One of the biggest problems faced by people in the winter, aside from the frigid weather, is dry air. Little to no humidity in the air can cause dry skin, itchy eyes, and irritated sinuses and throat. Extended exposure to dry air can also inflame the mucous membrane lining in the respiratory tract – which can increase the risk of infection.
Negative Effects of Dry Air
- Increased likelihood of getting sick and developing or aggravating respiratory problems.
- Possibility of home damage to your wood furniture, walls, floors, and electronics.
- Contributes to higher utility costs because dry air feels colder, prompting you to turn up the heat, which makes the air even drier.
- Increased likelihood of bloody noses, static shocks, sore throats, allergies, asthma, and dry/itchy eyes, throat, and skin.
It’s the dry air that causes many of the health problems attributed to the cold weather during cold and flu season. This is why it is important to be mindful of the humidity levels in your home. Keeping the humidity at a healthy, comfortable level will help curb many of these symptoms.
What exactly is considered “healthy and comfortable?”
The Environmental Protection Agency recommends an indoor humidity level between 30 – 60%. But keeping these levels throughout the season requires a bit of juggling. The outside air naturally affects the humidity in your home whenever doors or windows are opened.
A typical forced-air heating system will also contribute to the low humidity by replacing the interior air with drier outdoor air. But humidity in the home when the outdoor temperature is freezing or below can lead to water and ice buildup on windows and, even worse, mold along the walls.
So, it’s important to find the ideal levels that won’t harm you or your home. A good rule to follow is that the lower the outside temperature, the lower your humidity should be. Most modern HVAC thermostats allow you to set the humidity level in your home, but a hygrometer (which can be found at any home improvement store) will also give an accurate measurement.
In order to get the best all-around results, indoor humidity levels should be adjusted according to the outside temperature. Here is a short tip-sheet for a home set at a comfortable 70 degrees:
- Outside temperature 20-40 degrees: Indoor humidity level should not exceed 40%.
- Outside temperature 10-20 degrees: Indoor humidity level should not exceed 30%. (Be mindful that a level under 30% can cause discomfort and the usual dryness symptoms. This is when a humidifier can come in handy.)
- Outside temperature 0-10 degrees: Indoor humidity level should remain at 30% or slightly lower.
- Outside temperature between -10 and 0 degrees: Indoor humidity level should not exceed 25%.
- If you are unfortunate enough to live in an area where the outside temperature drops to 10-to-20 below, the humidity indoors must not exceed 20%. In this instance, a humidifier is essential in keeping you both comfortable and healthy.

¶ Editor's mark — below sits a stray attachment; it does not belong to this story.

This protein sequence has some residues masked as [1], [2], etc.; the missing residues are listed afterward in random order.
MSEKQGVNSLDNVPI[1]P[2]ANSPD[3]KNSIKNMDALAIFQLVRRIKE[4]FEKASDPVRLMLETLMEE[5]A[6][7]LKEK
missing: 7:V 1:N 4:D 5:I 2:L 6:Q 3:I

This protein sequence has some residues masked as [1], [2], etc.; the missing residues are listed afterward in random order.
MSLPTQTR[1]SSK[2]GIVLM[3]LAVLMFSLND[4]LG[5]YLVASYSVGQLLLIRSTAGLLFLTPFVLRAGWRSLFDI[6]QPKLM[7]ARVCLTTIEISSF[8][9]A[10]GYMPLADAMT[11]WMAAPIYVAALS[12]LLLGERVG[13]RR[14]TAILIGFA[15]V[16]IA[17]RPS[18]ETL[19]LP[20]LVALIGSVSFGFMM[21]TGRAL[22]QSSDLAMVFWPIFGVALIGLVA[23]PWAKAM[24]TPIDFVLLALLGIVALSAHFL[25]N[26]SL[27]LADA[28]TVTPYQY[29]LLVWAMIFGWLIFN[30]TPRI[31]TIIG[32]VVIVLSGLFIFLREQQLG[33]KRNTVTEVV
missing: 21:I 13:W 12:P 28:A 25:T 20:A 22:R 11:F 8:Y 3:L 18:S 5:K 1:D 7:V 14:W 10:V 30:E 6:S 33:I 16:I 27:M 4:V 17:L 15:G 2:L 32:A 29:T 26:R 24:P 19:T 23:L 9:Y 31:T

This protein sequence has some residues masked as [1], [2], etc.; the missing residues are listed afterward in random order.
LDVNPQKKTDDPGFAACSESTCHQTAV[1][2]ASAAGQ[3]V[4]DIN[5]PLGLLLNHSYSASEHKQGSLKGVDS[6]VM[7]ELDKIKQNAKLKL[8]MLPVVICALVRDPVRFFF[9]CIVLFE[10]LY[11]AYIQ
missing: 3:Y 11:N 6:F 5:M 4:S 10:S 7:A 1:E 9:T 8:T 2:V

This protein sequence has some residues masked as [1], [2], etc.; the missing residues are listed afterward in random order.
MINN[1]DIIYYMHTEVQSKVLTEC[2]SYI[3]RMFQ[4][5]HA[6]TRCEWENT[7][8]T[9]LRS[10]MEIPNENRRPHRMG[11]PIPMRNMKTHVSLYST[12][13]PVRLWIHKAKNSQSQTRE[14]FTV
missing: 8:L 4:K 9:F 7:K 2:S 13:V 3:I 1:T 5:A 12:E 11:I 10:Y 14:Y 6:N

Humidification Tips for Dry Winter Air
- Air dry your clothes to introduce humidity and save on energy costs.
- Open the door to your bathroom when showering or bathing.
- Houseplants help improve indoor air quality and release moisture into the air through transpiration.
- Fish tanks, indoor fountains, and standing water all add moisture to the air through evaporation.
- Opt for more stovetop cooking to introduce needed moisture.
- Your heating system contributes to dry indoor air, so lower the thermostat when you can. You’ll save on utility bills as well. Learn more about the recommended thermostat settings for winter and other winterization tips here.
- Seal and insulate your home to keep the cold, dry winter air out.
If you begin to see condensation on your windows, your humidity level is probably too high. Measure your home’s humidity levels with a hygrometer.
In addition to personal wellbeing, when the humidity levels are within the EPA’s recommended range, a home can heat much more efficiently. These levels allow for a lower thermostat setting, which will keep your HVAC system running less and lower your utility bill. This season, be mindful of the humidity levels in your home and enjoy a happier, healthier winter.
Whole-home humidification is a great solution for maintaining healthy humidity levels. It is installed directly into your home’s central air unit and works for the entire house, rather than just a single room as with portable humidifiers.
An absorbent pad/perforated panel is installed directly into your system’s airflow to introduce much needed moisture into the air. Since it gets water from your main water line, there is no need to refill or drain it. Also, there is no need to turn it on or off since it uses a built-in humidity reader to determine when to humidify or dehumidify your home.
Call Interstate Heating & Air Conditioning for your professional humidification and indoor air quality assessment and consultation.
For more winter heating tips, read our other blogs on the topic:
- Furnace Winterization Checklist
- How to Seal Air Leaks Around the Home
- Fall Home Maintenance To-Do List
- HVAC Maintenance Checklist
If you haven’t had your heating equipment inspected yet, we recommend signing up for our Maintenance Plan for FREE tune-ups and 20% discount on all repairs.
Call us anytime for 24/7 service with NO OVERTIME CHARGES: (405) 794-8900.